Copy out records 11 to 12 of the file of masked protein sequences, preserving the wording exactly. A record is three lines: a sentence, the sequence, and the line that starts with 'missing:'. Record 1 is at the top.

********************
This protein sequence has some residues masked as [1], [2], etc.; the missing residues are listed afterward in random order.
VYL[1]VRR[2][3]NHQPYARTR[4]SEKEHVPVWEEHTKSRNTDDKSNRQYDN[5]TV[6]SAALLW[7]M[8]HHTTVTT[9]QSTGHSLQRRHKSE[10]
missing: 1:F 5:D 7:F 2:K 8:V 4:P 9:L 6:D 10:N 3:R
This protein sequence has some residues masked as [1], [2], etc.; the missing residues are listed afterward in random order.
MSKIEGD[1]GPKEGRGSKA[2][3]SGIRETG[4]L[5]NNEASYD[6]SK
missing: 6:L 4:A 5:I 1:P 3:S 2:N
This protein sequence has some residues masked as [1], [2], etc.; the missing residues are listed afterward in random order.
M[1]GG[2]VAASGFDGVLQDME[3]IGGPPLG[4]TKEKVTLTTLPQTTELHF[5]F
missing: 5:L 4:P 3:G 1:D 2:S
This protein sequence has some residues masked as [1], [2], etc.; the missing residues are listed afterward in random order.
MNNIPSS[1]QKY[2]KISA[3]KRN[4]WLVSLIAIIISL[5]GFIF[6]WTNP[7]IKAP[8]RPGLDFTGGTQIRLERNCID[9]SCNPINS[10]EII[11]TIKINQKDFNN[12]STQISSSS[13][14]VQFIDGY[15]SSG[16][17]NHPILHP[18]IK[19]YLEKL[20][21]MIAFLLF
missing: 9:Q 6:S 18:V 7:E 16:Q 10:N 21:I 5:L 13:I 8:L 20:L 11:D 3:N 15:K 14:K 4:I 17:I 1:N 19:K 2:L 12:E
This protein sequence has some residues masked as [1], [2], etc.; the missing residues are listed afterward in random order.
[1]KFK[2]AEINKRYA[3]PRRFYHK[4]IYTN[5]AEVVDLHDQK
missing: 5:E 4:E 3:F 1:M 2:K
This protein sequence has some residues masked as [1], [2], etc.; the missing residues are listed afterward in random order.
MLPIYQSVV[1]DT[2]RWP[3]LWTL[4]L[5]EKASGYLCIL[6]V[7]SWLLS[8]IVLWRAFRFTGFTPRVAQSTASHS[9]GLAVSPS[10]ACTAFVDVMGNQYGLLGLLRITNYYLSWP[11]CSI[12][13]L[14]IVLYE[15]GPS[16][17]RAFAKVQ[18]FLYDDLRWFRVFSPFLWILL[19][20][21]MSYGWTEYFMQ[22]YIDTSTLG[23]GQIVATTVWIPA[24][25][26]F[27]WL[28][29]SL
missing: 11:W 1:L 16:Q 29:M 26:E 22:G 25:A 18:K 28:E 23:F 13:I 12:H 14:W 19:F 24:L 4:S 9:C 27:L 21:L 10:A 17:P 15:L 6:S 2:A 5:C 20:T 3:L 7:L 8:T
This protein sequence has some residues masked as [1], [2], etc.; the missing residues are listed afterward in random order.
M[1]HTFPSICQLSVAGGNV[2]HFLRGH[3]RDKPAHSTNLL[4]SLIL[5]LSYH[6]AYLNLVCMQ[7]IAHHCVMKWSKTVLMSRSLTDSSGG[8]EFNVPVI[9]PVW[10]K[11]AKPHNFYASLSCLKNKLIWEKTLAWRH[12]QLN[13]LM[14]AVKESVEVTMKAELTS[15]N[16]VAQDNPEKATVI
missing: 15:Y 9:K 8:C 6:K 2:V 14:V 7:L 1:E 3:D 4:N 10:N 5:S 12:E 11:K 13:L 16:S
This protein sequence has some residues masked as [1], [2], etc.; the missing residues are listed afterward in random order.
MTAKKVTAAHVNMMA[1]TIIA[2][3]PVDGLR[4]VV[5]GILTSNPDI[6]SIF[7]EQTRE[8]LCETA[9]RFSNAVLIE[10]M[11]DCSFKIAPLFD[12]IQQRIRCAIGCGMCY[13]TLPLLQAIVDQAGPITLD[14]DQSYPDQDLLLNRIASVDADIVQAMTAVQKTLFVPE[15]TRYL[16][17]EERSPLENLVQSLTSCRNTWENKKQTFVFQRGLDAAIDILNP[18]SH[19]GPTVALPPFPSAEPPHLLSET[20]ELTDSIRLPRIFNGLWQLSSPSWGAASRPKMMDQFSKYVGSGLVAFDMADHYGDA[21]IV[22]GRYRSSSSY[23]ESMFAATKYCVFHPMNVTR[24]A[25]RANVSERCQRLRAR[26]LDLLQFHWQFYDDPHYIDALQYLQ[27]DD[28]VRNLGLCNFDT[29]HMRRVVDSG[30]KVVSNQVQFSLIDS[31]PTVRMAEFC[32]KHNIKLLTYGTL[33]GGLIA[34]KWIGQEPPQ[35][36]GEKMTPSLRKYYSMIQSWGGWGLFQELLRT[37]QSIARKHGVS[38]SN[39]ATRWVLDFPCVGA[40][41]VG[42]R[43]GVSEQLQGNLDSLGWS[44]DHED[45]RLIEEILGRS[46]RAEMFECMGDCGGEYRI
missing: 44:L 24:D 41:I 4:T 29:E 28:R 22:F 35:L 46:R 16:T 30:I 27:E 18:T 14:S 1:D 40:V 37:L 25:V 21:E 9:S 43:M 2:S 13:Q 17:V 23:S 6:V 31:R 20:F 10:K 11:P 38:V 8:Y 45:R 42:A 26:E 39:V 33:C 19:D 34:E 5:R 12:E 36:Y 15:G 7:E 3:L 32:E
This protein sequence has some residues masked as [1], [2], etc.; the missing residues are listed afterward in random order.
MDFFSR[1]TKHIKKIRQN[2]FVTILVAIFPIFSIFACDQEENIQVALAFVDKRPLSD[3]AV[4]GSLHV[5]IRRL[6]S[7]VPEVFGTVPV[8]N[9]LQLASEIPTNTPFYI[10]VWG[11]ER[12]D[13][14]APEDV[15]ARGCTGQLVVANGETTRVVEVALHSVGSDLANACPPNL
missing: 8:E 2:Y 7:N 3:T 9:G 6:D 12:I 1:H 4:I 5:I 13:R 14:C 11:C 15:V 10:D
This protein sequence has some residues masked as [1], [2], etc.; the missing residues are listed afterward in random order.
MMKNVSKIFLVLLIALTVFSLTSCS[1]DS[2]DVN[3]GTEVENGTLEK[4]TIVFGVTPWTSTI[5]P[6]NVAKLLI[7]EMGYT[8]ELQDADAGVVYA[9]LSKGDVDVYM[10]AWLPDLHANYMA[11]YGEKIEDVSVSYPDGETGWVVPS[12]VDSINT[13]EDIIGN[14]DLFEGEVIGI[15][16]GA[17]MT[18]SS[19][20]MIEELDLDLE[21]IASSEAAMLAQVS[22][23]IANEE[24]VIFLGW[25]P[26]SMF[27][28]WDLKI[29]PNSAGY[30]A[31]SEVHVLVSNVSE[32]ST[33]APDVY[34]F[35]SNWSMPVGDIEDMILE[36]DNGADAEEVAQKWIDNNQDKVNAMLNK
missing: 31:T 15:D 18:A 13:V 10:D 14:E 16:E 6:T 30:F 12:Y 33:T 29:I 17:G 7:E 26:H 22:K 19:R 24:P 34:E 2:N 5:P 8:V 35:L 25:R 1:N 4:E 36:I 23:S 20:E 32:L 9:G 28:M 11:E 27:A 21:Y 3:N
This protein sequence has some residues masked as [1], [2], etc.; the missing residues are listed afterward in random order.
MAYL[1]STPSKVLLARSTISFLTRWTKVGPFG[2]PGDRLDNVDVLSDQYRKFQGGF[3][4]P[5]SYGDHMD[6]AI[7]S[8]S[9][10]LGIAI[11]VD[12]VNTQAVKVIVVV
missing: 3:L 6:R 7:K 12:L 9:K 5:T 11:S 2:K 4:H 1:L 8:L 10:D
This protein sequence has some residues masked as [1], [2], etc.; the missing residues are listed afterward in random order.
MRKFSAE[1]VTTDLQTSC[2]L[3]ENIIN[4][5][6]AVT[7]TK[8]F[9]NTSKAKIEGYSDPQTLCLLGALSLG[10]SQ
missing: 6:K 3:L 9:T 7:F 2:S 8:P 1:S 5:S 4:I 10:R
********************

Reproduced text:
This protein sequence has some residues masked as [1], [2], etc.; the missing residues are listed afterward in random order.
MAYL[1]STPSKVLLARSTISFLTRWTKVGPFG[2]PGDRLDNVDVLSDQYRKFQGGF[3][4]P[5]SYGDHMD[6]AI[7]S[8]S[9][10]LGIAI[11]VD[12]VNTQAVKVIVVV
missing: 3:L 6:R 7:K 12:L 9:K 5:T 11:S 2:K 4:H 1:L 8:L 10:D
This protein sequence has some residues masked as [1], [2], etc.; the missing residues are listed afterward in random order.
MRKFSAE[1]VTTDLQTSC[2]L[3]ENIIN[4][5][6]AVT[7]TK[8]F[9]NTSKAKIEGYSDPQTLCLLGALSLG[10]SQ
missing: 6:K 3:L 9:T 7:F 2:S 8:P 1:S 5:S 4:I 10:R